rmellis said...

I'll go a step further than John and say that actually, no magazine should rely on its friends and the kindly famous for its content. Lots of mags do get started that way, because no one submits to a brand new magazine.

But if you don't make yourself open to the possibility of the new, the eccentric, even the handwritten, you're doing your readers a disservice.

cary said...

on vqr being cliquish: they recently rejected an ann beattie story.

rmellis said...

I have no idea if the VQR's policies are cliquish, or if rejecting Ann Beattie is proof they is or they isn't. Last time I read the mag, I thought it was better than average.

I'm talking about their blog post in specific, and attitudes of lots of mags in general.

Monketah said...

I think that Howard Junker, the editor of Zyzzyva, has a good attitude. He accepts work from many unpublished writers.

"Anyway, for an editor, it all comes down to two things: taste and judgment. Taste is what you like; judgment is about the politics of quality. I publish a lot of stuff based on judgment, not my personal taste. I take into consideration what I’ve done in the past and what the current issue still needs [emphasis added]. I assume a journalist’s responsibility to cover the scene.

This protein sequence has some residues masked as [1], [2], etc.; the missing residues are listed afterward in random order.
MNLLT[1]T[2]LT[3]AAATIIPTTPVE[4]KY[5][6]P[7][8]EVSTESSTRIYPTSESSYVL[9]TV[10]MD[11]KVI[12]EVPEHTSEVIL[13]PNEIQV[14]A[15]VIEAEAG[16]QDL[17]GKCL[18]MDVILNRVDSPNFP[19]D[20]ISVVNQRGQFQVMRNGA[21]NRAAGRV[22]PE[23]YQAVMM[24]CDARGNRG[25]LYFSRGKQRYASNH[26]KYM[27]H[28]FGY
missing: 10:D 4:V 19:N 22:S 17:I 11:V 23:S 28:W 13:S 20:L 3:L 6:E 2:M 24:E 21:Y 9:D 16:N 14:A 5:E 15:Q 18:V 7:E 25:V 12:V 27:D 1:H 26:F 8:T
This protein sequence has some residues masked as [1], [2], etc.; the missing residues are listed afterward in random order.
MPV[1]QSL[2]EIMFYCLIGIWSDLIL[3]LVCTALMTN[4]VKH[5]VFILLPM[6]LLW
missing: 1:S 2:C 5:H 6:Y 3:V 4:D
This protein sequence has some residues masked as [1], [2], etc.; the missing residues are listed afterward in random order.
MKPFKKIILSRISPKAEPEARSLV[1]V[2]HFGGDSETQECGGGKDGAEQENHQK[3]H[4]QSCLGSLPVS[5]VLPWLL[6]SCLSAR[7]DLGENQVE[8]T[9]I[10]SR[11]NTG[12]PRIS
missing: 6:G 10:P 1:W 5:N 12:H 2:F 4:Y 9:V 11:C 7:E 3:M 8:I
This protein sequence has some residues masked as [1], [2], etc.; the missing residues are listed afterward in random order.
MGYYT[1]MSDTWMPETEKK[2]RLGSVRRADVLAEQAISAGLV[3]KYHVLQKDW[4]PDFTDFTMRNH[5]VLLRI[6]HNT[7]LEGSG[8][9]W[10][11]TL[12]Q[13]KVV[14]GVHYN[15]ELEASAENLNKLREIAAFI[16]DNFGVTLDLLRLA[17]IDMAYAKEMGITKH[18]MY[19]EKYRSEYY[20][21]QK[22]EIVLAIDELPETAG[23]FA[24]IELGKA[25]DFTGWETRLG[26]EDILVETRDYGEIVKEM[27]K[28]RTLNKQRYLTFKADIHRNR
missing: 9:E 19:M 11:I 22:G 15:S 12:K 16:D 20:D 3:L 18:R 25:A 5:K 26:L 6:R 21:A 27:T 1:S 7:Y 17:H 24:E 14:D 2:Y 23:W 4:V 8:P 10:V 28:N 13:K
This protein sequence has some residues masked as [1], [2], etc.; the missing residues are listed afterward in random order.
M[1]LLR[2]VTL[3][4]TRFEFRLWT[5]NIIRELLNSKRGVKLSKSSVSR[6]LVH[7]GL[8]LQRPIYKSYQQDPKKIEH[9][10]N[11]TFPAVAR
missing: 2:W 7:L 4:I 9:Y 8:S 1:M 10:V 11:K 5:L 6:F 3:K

"Political correctness has been a minor nuisance the past few years. I’m an integrationist. I’m interested in difference, but not in identity politics. I’m interested in what’s on the page, not in a writer’s background."

rmellis said...

I respect Junker. He gives good rejection, too. I have one from him, though I don't know why because I never lived on the west coast...

Monketah said...

Allow me to clarify: Junker publishes many writers who have never published before. He seems proud of this, and rightly so, listing these authors under a First Time in Print heading in each issue's table of contents.

Rhian, I suspect you had an aunt in Pasadena submit the manuscript for you.

Alicia said...

I was wrong for not mentioning in my previous comment that I like Five Chapters and asked to be placed on the mailing list and, of course, submitted a story. After awhile, I began to observe that the author names were very familiar. It was the trend that bothered me more than the actual writing.

You're right, I should(and will) send a polite note. Sometimes as a young unpublished writer, it's easy to slip into an us-against-them mode but it's not fair to the reality of the situation. I guess as Rhian said once you begin to get published and establish relationships on the other side then you become more clear minded about the publishing process.